If you’re a Real Housewives of New York fan, you may have heard a lot about uterine fibroids after Bethenny Frankel revealed that her non-cancerous fibroids were the source of a scary health crisis. Since her diagnosis of uterine fibroids in 2013, Frankel had experienced severe pelvic cramping and uncontrollable bleeding at times, eventually leading her to lose 10% of her body’s blood and ultimately requiring surgery to rectify the situation (Read More Here). Even if you don’t watch the show, you’ve probably heard of fibroids, also known as leiomyomas or simply myomas, and may have some concerns that they may cause significant health problems, including infertility and miscarriages.
What Does Diagnosis of Uterine Myomas Mean?
The truth is that fibroids are incredibly common and often are asymptomatic. Despite a normally benign presentation, it’s still important to know the facts and understand what a diagnosis of uterine myomas really means:
1. By common, we mean MOST women will have uterine fibroids at some point in their lifetime.
Uterine fibroids are detected by ultrasound in 20-50% of all reproductive age women; by menopause: up to 80% of African American and 70% of Caucasian women will have myomas.
2. Don’t let the word “tumor” scare you.
A fibroid is a benign growth of smooth muscle. One cell starts to divide and becomes a tumor. Estrogen is concentrated in the tissue and can help the tumor then grow. Other hormones and additional endocrinology-related factors may also affect its development. Fibroids may grow or shrink during a pregnancy. They are almost always located in the uterus, but on rare occasions they may be found elsewhere, for example in the muscle walls of the intestines.
3. Annual visits to your gynecologist are important.
Fibroids are usually diagnosed during a physical exam and confirmed by a pelvic ultrasound or an MRI.
4. Location in the uterus may vary.
Fibroids can grow inside the endometrial /uterine cavity (submucosal), in the wall of the uterus itself (intramural) or off and outside the uterine muscle (serosal). Sometimes they are even on a stalk coming off the uterus (pedunculated).
5. Symptoms (or not) vary widely from woman to woman.
Often times, fibroids are silent and asymptomatic, but in some circumstances they may present a variety of symptoms, including:
- Increased abdominal girth, which can be accompanied by pressure and pain, due to the size of the myoma.
- Frequent urination, constipation or bowel tenesmus (urge to defecate) due to pressure on the bladder or bowel by a large fibroid (or fibroids).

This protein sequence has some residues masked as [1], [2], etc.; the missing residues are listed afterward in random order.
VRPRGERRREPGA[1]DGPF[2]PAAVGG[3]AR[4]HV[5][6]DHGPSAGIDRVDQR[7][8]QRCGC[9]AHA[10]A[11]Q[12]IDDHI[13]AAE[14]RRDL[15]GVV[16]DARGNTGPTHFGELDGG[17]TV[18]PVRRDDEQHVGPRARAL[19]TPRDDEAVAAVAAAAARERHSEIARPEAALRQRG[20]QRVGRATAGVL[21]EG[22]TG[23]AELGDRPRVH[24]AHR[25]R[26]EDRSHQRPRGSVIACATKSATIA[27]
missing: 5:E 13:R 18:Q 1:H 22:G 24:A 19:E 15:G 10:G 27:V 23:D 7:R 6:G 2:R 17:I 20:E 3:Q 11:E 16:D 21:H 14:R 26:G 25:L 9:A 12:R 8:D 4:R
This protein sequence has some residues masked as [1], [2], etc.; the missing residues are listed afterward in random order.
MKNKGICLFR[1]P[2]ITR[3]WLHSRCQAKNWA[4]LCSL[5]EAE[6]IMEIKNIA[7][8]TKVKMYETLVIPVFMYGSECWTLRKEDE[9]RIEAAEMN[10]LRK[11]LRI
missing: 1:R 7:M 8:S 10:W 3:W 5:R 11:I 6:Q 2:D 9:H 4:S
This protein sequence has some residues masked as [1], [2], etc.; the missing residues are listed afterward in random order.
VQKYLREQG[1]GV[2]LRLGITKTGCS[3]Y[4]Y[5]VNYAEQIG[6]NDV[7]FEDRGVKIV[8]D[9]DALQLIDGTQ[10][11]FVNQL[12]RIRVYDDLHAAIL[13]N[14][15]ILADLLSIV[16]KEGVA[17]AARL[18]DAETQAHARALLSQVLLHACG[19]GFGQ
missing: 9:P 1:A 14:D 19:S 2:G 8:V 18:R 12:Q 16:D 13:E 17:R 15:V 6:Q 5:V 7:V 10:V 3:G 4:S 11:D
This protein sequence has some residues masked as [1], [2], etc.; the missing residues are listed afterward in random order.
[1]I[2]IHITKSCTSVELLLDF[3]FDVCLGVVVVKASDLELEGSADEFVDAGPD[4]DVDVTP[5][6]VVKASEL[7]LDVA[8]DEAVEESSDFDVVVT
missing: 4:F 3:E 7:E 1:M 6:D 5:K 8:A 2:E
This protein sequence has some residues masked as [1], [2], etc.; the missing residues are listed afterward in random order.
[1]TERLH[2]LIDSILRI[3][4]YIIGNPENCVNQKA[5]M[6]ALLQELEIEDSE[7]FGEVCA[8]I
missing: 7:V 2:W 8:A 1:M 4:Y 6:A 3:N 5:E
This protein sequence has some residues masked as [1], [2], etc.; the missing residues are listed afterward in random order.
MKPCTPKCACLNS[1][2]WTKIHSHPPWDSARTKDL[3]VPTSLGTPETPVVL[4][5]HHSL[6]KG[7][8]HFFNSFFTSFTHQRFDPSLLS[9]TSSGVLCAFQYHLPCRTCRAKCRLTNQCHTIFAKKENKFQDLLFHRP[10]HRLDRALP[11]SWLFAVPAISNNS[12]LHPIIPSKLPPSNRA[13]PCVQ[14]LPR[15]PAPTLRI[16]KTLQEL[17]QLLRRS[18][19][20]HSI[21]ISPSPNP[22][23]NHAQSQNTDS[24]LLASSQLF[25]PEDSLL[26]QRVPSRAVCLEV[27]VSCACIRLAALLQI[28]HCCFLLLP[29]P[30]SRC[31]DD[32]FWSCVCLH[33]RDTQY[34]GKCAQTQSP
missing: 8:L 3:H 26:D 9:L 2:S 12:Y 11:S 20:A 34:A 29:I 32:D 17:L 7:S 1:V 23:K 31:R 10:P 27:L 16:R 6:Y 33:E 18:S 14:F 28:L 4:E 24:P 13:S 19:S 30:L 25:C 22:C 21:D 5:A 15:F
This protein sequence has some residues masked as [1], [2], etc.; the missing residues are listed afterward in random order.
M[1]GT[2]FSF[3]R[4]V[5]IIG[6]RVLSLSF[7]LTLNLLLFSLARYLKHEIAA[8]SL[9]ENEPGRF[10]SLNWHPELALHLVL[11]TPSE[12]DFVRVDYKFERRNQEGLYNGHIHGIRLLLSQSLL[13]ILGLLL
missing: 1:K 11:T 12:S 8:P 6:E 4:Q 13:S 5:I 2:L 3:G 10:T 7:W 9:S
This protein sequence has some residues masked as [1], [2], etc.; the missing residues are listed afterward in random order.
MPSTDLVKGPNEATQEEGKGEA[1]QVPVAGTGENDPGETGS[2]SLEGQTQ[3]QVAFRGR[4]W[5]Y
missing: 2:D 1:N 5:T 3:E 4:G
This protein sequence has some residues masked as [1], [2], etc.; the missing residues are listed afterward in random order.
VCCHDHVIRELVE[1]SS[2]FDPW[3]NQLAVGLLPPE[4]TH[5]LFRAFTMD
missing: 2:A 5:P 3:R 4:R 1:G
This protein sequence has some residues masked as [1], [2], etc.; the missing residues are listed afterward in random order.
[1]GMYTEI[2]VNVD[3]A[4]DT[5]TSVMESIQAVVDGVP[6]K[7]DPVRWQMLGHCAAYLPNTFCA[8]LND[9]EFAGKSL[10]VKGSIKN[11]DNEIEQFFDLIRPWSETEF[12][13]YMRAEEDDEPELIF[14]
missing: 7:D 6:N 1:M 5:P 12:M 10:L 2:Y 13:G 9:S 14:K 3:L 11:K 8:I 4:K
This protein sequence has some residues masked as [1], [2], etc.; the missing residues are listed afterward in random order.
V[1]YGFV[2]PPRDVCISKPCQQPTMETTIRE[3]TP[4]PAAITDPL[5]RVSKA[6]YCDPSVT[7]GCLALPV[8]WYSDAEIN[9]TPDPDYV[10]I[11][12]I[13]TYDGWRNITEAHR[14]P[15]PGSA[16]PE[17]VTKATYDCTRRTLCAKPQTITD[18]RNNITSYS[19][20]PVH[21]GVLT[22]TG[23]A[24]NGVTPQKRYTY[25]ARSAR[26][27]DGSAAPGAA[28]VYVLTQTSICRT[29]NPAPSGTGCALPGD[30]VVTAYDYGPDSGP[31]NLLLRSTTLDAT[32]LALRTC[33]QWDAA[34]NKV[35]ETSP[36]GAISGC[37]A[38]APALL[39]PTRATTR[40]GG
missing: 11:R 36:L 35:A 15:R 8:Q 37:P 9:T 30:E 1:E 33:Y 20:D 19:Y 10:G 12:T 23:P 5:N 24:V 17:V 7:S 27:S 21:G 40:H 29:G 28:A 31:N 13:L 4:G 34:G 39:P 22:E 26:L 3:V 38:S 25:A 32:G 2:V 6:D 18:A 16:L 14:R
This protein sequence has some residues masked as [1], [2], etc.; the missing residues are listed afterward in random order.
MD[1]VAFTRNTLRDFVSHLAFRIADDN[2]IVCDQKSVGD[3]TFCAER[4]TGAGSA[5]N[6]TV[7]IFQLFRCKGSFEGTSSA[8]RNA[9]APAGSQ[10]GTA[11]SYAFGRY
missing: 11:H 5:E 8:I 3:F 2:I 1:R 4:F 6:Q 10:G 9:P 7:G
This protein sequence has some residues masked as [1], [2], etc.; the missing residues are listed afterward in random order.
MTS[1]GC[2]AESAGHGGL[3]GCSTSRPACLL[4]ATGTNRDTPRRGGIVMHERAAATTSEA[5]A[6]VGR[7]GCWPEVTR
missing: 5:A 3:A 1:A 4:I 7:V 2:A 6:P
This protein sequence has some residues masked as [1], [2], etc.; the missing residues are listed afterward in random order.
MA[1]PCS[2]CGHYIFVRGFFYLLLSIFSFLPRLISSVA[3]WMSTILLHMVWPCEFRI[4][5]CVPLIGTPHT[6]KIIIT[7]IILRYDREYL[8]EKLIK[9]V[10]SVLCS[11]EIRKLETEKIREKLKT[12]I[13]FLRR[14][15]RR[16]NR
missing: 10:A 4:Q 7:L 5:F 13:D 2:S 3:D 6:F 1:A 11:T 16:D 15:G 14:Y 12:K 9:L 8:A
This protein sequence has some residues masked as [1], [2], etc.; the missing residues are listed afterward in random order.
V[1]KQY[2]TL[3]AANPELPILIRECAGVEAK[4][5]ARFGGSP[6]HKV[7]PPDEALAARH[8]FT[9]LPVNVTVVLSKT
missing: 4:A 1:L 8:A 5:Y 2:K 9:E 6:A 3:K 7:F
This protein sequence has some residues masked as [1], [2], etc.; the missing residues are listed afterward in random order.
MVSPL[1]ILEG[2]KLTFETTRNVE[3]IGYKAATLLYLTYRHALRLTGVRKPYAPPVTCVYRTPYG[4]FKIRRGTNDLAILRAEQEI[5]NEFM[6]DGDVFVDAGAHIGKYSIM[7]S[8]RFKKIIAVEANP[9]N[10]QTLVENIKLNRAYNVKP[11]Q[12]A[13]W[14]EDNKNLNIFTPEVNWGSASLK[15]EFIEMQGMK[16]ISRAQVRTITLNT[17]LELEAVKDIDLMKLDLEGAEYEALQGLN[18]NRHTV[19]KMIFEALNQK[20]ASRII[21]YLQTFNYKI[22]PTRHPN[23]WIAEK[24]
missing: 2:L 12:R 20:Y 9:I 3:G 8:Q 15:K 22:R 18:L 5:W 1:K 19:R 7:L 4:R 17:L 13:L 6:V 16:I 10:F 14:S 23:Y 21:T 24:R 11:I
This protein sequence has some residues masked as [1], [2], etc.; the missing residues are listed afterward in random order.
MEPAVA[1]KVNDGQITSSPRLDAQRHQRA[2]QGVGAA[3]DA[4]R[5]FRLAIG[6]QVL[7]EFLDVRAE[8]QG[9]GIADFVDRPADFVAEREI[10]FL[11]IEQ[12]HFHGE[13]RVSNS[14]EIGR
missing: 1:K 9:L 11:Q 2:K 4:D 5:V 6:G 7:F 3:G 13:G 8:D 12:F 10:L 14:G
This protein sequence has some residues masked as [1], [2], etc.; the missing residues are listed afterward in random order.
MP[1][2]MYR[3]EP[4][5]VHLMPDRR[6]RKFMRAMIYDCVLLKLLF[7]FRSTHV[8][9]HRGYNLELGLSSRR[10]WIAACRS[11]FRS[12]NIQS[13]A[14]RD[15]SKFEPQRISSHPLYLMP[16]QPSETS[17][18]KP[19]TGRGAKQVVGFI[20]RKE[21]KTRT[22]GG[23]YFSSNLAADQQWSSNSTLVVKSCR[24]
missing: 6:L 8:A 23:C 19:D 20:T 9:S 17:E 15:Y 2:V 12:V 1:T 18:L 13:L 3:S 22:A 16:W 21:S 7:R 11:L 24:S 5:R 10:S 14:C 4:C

- Very heavy menses, sometimes with the passage of clots.
- Decreased fertility and increased odds of miscarriage, as fibroids may distort the uterine cavity, inhibit implantation, affect egg pick up into the tube and/or negatively affect uterine contractility.
- For pregnant women, fibroids may affect presentation of the baby (not head first), preterm contractions, preterm labor and obstructed labor, leading to a C-section.
6. For women who want to have children, a myomectomy is a good surgical option that preserves fertility.
In this case, the fibroids are removed through an open incision on the abdomen (laparotomy) or several small incisions on the abdomen (laparoscopy) and the uterus is repaired. Myomas that are inside the endometrial cavity can be removed through the cervix with the use of hysteroscopy.
7. For women done with child bearing, a hysterectomy is often performed.
The most definitive treatment that promises no recurrence of fibroids, a hysterectomy means that the entire uterus is removed and along with it, all myomas.
8. There are alternative, non-surgical treatments as well.
Uterine Artery Embolization is a procedure where gel particles are sent into the uterine vessels that feed the fibroid. The fibroid subsequently shrinks by about a third. Although an effective treatment for some women, this is not recommended for women that are planning for future fertility.
9. The biggest adverse affect on fertility isn’t only the fibroid itself.
Adhesions or scar tissue may develop after surgery for a fibroid, which can lead to issues with getting pregnant.
10. Your doctor can help you make the best possible choice, especially when you are planning to have a child or more children.
Consider getting the opinion and guidance from a REPRODUCTIVE ENDOCRINOLOGIST/FERTILITY EXPERT, now that you know not all fibroids are created equal, and sometimes the treatment can also contribute to fertility issues. In general, your doctor will recommend surgery under the following conditions:
- The larger the myoma (> 5cm) or the more myomas.
- Cumulatively > 5cm, and the closer to the endometrial cavity or distorting the cavity, the more likely it will be recommended to remove the myomas.
- When you are considering IVF – studies suggest that in IVF, implantation rates are lower when fibroids are present. After removal of fibroids, IVF outcomes are the same in women with no myomas and those whose myomas were removed.
- Removal of myomas also seems to lower the miscarriage rates in subsequent pregnancies.
Uterine fibroids are ultimately not necessarily a health crisis, as they are common and most often benign. Even if you do require surgical treatment, outcomes are generally positive, regardless where you are on your reproductive journey.
Together We’ll Find A Way
To learn more about fibroids, please contact the West Coast Women’s Reproductive Center.